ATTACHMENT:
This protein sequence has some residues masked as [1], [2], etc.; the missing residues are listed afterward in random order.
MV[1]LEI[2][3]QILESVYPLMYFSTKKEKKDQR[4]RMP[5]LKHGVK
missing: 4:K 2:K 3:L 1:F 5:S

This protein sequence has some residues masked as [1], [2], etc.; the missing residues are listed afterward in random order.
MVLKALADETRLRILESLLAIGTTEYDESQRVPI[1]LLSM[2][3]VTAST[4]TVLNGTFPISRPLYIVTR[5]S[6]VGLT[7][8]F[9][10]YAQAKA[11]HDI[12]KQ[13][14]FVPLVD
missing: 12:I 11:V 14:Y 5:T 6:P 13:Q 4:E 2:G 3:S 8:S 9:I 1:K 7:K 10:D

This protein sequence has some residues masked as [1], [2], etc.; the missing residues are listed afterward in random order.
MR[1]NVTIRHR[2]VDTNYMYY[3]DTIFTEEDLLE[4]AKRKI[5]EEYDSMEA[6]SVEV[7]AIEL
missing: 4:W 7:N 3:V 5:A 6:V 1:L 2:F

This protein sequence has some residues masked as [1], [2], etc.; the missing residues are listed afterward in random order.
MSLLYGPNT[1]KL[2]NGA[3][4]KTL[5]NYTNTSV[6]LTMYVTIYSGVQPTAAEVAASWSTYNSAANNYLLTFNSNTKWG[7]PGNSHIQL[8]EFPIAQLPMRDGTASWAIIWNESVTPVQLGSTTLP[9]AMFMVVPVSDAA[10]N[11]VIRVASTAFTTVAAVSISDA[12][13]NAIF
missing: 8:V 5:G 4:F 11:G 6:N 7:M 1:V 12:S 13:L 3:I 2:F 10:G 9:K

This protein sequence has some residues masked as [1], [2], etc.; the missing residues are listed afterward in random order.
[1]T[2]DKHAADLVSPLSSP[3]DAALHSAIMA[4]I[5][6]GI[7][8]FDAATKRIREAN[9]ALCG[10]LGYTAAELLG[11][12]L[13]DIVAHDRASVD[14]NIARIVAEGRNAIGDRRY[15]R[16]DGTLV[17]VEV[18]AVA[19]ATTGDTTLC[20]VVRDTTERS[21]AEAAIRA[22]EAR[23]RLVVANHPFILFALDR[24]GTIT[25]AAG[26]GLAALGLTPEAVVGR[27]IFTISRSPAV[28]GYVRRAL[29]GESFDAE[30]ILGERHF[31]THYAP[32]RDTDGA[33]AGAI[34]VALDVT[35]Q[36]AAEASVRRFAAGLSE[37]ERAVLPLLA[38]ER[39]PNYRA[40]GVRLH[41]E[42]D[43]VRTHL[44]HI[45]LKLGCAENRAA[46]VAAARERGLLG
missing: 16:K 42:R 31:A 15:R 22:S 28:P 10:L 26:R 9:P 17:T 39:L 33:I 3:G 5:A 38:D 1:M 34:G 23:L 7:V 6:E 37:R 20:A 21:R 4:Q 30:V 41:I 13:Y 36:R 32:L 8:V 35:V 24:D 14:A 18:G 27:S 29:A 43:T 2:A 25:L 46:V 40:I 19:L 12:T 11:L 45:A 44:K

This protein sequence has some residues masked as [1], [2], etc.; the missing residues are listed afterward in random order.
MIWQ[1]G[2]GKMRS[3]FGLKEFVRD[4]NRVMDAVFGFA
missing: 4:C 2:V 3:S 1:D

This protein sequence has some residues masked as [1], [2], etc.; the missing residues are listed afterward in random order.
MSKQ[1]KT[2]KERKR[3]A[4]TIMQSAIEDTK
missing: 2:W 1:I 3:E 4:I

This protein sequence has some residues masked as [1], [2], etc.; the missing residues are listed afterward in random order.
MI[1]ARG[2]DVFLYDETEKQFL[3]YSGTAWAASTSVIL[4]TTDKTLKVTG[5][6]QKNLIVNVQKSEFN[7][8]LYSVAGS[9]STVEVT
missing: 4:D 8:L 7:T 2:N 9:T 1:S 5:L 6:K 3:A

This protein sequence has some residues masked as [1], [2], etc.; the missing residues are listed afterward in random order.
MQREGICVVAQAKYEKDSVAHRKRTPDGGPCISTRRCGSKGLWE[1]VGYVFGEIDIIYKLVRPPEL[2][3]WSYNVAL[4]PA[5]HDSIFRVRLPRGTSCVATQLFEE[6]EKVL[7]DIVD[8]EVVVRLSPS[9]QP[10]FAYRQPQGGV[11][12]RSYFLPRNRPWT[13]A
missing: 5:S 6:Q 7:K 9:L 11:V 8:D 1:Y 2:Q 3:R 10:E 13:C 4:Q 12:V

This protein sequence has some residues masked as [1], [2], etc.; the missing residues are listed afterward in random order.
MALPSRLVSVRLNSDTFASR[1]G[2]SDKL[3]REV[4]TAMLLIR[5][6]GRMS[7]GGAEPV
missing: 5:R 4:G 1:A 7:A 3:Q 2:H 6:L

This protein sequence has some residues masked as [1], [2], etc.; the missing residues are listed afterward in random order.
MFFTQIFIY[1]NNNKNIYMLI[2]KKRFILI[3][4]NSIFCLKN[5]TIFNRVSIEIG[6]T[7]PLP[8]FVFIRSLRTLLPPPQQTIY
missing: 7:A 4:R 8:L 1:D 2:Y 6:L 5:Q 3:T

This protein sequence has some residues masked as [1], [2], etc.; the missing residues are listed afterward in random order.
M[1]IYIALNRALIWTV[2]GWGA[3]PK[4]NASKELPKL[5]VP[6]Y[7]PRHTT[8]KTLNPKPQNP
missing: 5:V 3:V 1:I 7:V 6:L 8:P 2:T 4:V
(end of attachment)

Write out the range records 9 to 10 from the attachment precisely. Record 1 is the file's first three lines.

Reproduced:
This protein sequence has some residues masked as [1], [2], etc.; the missing residues are listed afterward in random order.
MQREGICVVAQAKYEKDSVAHRKRTPDGGPCISTRRCGSKGLWE[1]VGYVFGEIDIIYKLVRPPEL[2][3]WSYNVAL[4]PA[5]HDSIFRVRLPRGTSCVATQLFEE[6]EKVL[7]DIVD[8]EVVVRLSPS[9]QP[10]FAYRQPQGGV[11][12]RSYFLPRNRPWT[13]A
missing: 5:S 6:Q 7:K 9:L 11:V 8:D 1:Y 2:Q 3:R 10:E 13:C 4:Q 12:V

This protein sequence has some residues masked as [1], [2], etc.; the missing residues are listed afterward in random order.
MALPSRLVSVRLNSDTFASR[1]G[2]SDKL[3]REV[4]TAMLLIR[5][6]GRMS[7]GGAEPV
missing: 5:R 4:G 1:A 7:A 3:Q 2:H 6:L